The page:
Details has an article about a guy who lived like a high roller by printing more than $7 million with an ink-jet printer and supplies from Staples.
When Talton set out to circumvent the U.S. Treasury's security measures, he had no experience in counterfeiting, printing, or graphic design, and he didn't even own a computer. His first attempts were made with a Hewlett-Packard all-in-one ink-jet printer/scanner/fax/copier, which could be picked up at the time for less than $150. Early experiments, printed on regular copy paper, were fuzzy, so he cleaned up the original image on a computer. But there was a problem, Talton says: "It wouldn't take the mark." Counterfeit-detection pens mark yellow on genuine currency but brown or black on fake. Talton didn't know why. At first he thought the Treasury treated the paper, so he experimented with chemicals he found at the body shop and even tried dipping his notes in fabric softener. Nothing worked. Frustrated, he began taking a detection pen everywhere he went, trying it on whatever paper he came across. He was about to give up when one day, sitting on the toilet, he found himself staring at the roll of tissue beside him. He took out the pen: The mark showed up yellow. Talton discovered that toilet paper, the pages of Bibles and dictionaries, and newsprint are all made from the same kind of recycled paper pulp, and all take the mark. Newsprint is strong, and it has an additional advantage for the large-scale buyer: "Newsprint is real cheap," Talton says.
Our friend Donald Bell put together an excellent little tour of some of the game designs from the alt.ctrl showcase at last week’s Game Developers Conference in San Francisco. And here’s a handy link list that Donald provides to the game projects covered: HELLCOUCH: A Couch Co-op Game (Carol Mertz, Francesca Carletto-Leon) Continuum Bacterium (HNRY) […]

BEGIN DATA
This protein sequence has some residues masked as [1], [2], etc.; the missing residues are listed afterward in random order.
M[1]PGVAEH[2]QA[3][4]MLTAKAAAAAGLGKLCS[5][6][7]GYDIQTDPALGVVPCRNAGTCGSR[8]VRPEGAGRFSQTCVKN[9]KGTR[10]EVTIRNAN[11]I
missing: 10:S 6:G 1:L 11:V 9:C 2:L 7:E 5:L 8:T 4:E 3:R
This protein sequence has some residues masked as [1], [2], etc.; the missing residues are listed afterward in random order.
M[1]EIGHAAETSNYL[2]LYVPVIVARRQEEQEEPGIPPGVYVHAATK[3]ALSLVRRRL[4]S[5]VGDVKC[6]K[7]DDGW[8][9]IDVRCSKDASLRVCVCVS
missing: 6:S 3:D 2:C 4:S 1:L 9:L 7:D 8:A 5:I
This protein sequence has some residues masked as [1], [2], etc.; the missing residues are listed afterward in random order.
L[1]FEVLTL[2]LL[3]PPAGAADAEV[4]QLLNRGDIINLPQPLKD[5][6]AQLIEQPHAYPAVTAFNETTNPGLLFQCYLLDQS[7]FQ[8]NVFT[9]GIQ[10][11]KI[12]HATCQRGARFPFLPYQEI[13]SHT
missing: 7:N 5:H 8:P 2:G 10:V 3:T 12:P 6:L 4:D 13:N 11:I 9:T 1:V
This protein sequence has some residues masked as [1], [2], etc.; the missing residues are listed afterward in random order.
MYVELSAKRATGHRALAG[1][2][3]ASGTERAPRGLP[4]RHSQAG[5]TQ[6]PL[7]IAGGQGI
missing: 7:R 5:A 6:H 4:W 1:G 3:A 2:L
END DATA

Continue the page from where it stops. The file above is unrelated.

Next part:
In this delightful project, Will Gudgeon turned a frozen chocolate easter egg into a fun and effective pinhole camera. The first step is to eat the contents. “The main challenges were it melting, cracking and light leaks around the seal,” Gudgeon writes. “How to Make a Pinhole Camera Out of a Chocolate Easter Egg” (PetaPixel)
Andy George made his own camera lens with borax, river sand, and soda ash. From PetaPixel: “It has been one of the most challenging projects I’ve ever done,” George says after completing his lens. “Every single step in the project has been a huge pain.” Making clear glass took over a dozen tries, annealing the […]
If there’s one thing that stayed consistent through the last decade or so of tech industry turmoil, it’s the love affair between techies and Linux. There’s just a ton you can do with the OS, and its open-source format means you can customize your rig from the ground up. Apparently not content with that level […]
Accidents happen. And when they do, you’re going to want a dash cam for a second pair of eyes. At the minimum, a decent dash cam can save you vast sums of time and money in case of an accident. But a really good dash cam can do a whole lot more. Here are six […]
The field of data analytics is growing as fast as the internet itself. Self-driving cars, airline pricing, and huge marketing campaigns are all driven by the insights that data scientists can distill out of vast sums of information. Even with the help of powerful software like Python, it’s a highly skilled position. But those skills […]